Crisiscamp Toronto shared our story at Podcamp Toronto 2011 on February 26, 2011. Our session: “Crowdsourcing Tech for Social Good and CrisisResponse” had approximately 25 attendees. The talk was recorded and will be posted at a later date. We had some great questions about how to engage volunteers and what are results of RHoK and CrisisCamp. Here is a quick event summary and our slideshare:
Some results of the past 6 months
Toronto digital volunteers participated in CrisisCamp Pakistan and CrisisCamp New Zealand. Some of the contributions were: mapping and situational awareness. CrisisCamps can be for response or preparedness. People work on tasks identified or brainstorm on ways they can contribute. We also participated in two Random Hacks of Kindness event: Sydney, Australia in June 2010 and Toronto, Canada in December 2010. These events are two-day hackathons focused on humanitarian and local solutions. For the RHoK Toronto event, we partnered with Open Data Toronto.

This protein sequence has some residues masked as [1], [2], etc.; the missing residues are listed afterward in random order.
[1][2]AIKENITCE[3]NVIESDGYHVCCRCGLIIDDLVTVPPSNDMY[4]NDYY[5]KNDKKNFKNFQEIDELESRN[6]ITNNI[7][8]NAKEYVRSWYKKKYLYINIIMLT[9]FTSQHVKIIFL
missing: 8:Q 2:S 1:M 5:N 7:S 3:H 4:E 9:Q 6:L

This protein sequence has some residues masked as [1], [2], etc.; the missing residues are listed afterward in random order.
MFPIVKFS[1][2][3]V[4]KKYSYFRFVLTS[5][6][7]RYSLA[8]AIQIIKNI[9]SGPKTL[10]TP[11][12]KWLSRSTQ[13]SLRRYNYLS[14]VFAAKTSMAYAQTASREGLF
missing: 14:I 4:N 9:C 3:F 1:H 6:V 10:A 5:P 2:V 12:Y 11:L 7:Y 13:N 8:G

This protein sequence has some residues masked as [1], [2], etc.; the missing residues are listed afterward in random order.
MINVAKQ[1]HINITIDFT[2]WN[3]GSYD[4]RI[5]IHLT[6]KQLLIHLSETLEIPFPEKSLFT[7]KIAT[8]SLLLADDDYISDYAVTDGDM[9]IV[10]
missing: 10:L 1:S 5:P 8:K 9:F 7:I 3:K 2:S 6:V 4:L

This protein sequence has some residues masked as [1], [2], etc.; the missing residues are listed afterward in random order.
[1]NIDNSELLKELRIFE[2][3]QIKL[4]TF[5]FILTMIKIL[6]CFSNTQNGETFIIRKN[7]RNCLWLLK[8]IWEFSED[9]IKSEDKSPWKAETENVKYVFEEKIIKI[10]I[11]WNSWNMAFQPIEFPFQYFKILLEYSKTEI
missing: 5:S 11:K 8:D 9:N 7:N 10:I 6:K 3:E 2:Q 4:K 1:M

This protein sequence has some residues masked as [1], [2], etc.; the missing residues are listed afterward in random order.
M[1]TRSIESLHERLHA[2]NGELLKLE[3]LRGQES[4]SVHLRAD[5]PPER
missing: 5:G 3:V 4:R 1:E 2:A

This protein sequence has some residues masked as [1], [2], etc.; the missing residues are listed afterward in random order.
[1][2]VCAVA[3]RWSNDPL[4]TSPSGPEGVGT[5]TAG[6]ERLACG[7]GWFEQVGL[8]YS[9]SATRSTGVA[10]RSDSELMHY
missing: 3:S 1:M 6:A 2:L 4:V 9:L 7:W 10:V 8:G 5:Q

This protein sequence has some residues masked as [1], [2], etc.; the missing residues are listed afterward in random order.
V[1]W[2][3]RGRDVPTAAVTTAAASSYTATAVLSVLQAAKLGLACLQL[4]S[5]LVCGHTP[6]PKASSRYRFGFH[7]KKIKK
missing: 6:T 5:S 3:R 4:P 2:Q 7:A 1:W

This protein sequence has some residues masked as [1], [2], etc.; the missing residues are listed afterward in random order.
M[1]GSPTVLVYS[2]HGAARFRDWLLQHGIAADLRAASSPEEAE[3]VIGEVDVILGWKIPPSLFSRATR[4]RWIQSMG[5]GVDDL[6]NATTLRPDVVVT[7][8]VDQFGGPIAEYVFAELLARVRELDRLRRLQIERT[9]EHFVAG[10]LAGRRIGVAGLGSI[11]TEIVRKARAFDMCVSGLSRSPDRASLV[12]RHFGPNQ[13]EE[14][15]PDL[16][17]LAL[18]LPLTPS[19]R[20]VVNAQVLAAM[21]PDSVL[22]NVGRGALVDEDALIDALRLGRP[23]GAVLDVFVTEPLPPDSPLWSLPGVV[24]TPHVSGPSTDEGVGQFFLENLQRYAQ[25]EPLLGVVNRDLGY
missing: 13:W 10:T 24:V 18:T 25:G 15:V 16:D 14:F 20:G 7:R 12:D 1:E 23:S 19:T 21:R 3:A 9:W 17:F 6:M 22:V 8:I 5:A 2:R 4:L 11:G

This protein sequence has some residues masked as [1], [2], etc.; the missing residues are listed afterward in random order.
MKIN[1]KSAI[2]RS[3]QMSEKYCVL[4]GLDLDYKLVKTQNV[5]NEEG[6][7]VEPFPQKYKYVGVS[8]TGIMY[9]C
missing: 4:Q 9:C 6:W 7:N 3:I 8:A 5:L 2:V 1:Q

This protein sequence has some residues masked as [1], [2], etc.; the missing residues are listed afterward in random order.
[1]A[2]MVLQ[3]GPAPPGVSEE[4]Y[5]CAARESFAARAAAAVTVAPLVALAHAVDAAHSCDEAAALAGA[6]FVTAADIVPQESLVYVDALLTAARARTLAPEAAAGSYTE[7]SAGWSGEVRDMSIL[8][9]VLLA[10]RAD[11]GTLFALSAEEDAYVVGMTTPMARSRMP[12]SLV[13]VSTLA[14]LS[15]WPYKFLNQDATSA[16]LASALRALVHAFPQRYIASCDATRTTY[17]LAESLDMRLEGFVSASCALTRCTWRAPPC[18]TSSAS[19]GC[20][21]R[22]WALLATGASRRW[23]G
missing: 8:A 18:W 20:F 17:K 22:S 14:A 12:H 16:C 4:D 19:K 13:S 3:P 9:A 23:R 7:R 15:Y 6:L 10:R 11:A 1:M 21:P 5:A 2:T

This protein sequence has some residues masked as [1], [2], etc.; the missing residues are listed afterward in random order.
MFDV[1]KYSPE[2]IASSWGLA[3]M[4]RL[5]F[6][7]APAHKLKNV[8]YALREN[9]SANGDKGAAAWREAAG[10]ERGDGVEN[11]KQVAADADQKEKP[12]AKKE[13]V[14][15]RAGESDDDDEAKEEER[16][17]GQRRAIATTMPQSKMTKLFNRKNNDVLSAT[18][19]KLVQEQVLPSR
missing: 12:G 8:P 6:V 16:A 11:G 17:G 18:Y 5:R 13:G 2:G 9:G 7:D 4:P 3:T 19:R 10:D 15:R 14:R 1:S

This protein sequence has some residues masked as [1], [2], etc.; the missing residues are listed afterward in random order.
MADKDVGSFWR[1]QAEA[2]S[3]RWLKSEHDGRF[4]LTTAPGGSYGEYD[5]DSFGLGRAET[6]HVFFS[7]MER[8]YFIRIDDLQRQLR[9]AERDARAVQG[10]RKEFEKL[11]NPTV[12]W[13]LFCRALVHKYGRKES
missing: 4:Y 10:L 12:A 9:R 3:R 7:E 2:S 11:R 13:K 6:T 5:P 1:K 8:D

Some of the lessons learned are: the processes need to be set well in advance of an emergency and partnerships built between Crisis Responders and digital volunteers. And, if we identify problem definitions, we can brainstorm and create prototypes which might aim to solve real world issues. Volunteer technology communities collaborate during response. Each brings their special skills. Digital volunteers are modelling in an agile, iterative manner using their skills of research, digital media creation, social media outreach and mapping contribute to a basic framework. Their contribution and feedback is built on by each response effort and each hackathon. We are attempting to identify the best way to train and engage people to volunteer in the most rewarding and effective manner. It is hard work, but each time we improve.
Toronto has about 30 people who volunteer locally and globally. These people are developers, emergency managers, project managers, digital media strategists, technologists, students, experienced employees, open data/open gov users and journalists. We are at the training and project analysis stage. All of these lessons learned will enable us to build programs and relationships locally for preparedness. As well, we aim to collaborate with emergency responders to manage the surge of information online during an emergency and create software/innovation solutions.